Attachments Ensure Versatility in Light-Construction Equipment

By Chris Matt, Associate Editor  
OTHER PARTS OF THIS ARTICLEPt. 1: Managers' Roles Expand into Light ConstructionPt. 2: Four Key Questions When Specifying Light-Construction EquipmentPt. 3: This PagePt. 4: Light-Construction Equipment: Rent vs. BuyPt. 5: Operators Need Training on Light-Construction Equipment

When talking about versatility, attachments are the first thing that comes to mind for many managers. For example, grounds departments might purchase a skid steer with a bucket and pallet forks and rent attachments to handle work as different jobs surface. Manufacturers are working to ensure managers can find an attachment for virtually any light-construction project in a timely fashion.

“The big thing is attachments and what you can do with different attachments,” says Rob Gilles, marketing manager with Bobcat Co. “If you have a local dealer by you, they rent most of the Bobcat attachments. Really, your toolbox is infinite.”

Manufacturers also have made technology advances related to attachments, many of which are designed to improve productivity and make crews more efficient. For example, a manager might have to specify a high-flow hydraulic system to accommodate certain attachments, Zupancic says.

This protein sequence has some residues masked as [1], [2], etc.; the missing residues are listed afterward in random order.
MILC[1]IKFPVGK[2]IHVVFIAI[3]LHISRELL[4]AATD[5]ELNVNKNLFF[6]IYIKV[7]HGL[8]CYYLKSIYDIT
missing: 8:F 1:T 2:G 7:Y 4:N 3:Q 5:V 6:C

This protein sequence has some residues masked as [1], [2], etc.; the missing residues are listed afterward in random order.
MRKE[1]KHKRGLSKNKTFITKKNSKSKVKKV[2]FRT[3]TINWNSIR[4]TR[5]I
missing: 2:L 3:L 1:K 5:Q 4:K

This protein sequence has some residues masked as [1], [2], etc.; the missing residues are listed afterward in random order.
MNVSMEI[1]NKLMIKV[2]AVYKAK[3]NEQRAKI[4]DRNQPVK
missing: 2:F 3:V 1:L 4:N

If crews are going to be digging trenches deeper than 2 feet, managers might want to consider the high-flow option because the higher flow capacity will allow the attachment’s motor to rotate faster, increasing productivity.

“All skid steers and track loaders have the ability to have hydraulic output, and it’s usually somewhere in the area of 15 gallons a minute of flow to maybe 20,” Zupancic says. “That will turn an auger, and it will turn attachments at a standard speed. But some of these attachments, like a trencher as it gets to be 4- and 5-feet long, it requires more hydraulic horsepower.”

Hershberger uses a backhoe loader to illustrate the way technology advances are making it easier for managers when switching between attachments.

“Years ago, a customer would have to specify whether he was going to operate one-way flow attachments, like hydraulic hammers, or two-way flow attachments — something like an auger,” Hershberger says. “We actually had two different hydraulic kits available for those two requirements. Today, we have a combined-function auxiliary hydraulic package, which can be used for one-way or two-way flow tools.”

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  posted on 2/1/2009   Article Use Policy

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